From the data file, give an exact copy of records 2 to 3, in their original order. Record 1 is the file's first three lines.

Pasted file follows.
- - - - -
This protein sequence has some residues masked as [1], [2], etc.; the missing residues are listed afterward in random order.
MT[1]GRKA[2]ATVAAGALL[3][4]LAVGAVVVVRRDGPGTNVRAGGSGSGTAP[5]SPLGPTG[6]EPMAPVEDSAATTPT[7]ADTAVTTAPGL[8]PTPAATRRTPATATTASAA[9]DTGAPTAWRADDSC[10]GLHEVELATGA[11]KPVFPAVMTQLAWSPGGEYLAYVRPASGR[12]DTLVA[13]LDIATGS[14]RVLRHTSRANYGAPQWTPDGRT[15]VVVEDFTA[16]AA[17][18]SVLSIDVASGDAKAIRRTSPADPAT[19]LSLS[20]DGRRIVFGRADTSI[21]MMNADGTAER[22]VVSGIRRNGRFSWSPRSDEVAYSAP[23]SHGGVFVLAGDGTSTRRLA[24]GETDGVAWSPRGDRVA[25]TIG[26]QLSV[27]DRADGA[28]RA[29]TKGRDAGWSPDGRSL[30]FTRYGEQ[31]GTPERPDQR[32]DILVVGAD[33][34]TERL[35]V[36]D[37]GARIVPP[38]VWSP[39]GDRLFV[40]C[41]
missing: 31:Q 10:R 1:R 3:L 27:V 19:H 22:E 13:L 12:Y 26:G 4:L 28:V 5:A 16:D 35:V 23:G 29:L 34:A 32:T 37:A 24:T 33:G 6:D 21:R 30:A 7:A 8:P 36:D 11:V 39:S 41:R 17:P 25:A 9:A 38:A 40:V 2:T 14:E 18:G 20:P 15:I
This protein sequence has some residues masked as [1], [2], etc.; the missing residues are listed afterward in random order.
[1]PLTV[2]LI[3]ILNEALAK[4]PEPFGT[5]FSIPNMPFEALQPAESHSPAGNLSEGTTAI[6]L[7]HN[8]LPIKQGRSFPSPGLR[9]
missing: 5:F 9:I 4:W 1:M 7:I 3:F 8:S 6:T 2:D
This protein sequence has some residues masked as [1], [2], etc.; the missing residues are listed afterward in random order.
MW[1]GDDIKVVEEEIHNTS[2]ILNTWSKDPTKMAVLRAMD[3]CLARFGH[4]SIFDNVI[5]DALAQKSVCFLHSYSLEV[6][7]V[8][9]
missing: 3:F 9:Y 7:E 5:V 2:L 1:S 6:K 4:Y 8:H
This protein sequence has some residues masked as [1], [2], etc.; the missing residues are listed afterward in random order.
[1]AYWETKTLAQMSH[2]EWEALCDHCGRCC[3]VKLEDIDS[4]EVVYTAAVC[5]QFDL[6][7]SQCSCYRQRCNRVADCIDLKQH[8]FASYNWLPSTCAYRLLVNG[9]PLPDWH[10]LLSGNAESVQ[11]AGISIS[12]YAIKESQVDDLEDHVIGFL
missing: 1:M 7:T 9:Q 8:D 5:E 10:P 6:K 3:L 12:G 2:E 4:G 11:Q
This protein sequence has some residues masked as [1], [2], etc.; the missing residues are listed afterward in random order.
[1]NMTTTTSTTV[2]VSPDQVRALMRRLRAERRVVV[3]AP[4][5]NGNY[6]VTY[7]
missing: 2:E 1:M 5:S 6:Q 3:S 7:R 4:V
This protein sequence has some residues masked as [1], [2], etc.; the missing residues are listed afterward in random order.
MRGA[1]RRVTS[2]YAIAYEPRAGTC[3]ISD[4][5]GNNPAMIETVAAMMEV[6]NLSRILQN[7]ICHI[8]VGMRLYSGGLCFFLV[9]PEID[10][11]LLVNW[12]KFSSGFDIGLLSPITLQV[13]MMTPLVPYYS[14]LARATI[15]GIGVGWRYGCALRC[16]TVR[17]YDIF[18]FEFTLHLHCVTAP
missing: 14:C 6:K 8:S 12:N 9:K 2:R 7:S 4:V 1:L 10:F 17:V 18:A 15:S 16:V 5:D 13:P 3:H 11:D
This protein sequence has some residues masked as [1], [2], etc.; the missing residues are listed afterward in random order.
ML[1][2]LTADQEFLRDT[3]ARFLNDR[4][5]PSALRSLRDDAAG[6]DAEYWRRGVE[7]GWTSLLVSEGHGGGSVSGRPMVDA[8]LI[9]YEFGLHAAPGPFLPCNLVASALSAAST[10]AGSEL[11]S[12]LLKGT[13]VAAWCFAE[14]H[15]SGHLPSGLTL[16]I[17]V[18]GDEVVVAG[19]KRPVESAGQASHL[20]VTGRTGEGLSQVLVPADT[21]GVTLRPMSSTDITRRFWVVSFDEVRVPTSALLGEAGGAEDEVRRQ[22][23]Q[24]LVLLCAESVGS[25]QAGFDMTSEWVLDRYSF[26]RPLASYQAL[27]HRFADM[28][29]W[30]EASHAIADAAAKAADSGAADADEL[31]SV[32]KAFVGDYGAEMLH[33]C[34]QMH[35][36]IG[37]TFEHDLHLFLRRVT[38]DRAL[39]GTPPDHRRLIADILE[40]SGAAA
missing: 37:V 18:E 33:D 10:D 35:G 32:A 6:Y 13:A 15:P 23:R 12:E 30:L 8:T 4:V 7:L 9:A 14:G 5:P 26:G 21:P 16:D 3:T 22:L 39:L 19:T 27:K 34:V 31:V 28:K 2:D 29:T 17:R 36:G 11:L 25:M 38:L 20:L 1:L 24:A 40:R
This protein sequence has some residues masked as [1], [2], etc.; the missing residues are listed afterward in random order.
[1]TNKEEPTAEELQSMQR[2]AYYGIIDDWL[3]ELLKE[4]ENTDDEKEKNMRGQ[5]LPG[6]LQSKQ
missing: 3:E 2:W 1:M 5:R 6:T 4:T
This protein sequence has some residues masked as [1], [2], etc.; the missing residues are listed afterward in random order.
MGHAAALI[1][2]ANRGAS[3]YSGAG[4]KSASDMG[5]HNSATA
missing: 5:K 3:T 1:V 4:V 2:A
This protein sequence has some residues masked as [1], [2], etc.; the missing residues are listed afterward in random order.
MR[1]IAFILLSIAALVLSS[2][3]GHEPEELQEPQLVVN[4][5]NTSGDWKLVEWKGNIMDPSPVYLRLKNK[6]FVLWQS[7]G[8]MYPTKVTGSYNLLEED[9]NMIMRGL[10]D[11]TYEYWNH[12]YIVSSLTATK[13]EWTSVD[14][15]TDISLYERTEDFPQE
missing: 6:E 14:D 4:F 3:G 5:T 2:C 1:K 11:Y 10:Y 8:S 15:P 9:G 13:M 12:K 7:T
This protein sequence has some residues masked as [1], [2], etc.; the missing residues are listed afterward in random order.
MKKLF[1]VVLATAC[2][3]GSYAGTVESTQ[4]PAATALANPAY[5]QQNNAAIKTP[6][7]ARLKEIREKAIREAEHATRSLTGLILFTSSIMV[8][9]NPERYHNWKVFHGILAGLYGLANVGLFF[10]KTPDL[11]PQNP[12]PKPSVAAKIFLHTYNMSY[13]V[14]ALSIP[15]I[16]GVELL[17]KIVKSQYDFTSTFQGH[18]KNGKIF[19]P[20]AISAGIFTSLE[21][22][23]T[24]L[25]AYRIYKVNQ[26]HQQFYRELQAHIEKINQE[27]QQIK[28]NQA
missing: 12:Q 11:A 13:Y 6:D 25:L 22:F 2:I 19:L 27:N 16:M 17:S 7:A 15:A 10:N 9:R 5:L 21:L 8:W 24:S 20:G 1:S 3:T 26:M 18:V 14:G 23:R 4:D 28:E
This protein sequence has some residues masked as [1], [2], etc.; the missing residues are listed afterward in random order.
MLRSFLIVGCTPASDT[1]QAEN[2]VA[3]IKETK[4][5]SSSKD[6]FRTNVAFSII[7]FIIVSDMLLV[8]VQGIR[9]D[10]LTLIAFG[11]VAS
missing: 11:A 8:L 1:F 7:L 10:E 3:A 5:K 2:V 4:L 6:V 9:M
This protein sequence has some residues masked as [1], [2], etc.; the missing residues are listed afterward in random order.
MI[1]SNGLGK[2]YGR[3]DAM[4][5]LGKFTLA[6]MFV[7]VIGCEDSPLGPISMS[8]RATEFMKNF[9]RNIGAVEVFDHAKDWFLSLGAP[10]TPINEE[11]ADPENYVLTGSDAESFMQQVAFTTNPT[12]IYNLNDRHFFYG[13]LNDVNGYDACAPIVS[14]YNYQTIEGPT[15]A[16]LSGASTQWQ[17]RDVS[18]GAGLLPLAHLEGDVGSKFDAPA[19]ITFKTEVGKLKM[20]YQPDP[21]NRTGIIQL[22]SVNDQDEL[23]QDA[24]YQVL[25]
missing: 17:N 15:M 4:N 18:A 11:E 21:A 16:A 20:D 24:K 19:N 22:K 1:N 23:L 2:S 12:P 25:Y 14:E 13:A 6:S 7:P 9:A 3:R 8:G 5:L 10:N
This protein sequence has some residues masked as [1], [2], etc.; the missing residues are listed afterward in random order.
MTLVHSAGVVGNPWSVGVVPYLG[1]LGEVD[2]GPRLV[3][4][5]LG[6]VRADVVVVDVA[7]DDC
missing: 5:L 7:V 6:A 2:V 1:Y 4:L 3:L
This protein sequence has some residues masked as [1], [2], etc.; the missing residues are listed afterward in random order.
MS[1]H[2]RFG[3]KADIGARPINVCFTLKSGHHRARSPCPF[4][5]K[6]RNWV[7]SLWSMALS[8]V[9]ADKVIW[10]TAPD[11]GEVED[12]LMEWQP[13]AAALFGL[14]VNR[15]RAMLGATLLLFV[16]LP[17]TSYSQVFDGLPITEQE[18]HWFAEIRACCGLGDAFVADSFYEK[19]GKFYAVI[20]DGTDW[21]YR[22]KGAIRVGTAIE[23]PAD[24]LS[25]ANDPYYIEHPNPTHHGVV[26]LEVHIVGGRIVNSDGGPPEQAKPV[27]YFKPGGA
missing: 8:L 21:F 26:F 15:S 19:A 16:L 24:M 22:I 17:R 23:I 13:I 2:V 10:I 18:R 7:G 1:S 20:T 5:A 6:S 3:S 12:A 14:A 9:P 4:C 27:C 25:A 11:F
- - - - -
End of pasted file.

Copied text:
This protein sequence has some residues masked as [1], [2], etc.; the missing residues are listed afterward in random order.
[1]PLTV[2]LI[3]ILNEALAK[4]PEPFGT[5]FSIPNMPFEALQPAESHSPAGNLSEGTTAI[6]L[7]HN[8]LPIKQGRSFPSPGLR[9]
missing: 5:F 9:I 4:W 1:M 7:I 3:F 8:S 6:T 2:D
This protein sequence has some residues masked as [1], [2], etc.; the missing residues are listed afterward in random order.
MW[1]GDDIKVVEEEIHNTS[2]ILNTWSKDPTKMAVLRAMD[3]CLARFGH[4]SIFDNVI[5]DALAQKSVCFLHSYSLEV[6][7]V[8][9]
missing: 3:F 9:Y 7:E 5:V 2:L 1:S 6:K 4:Y 8:H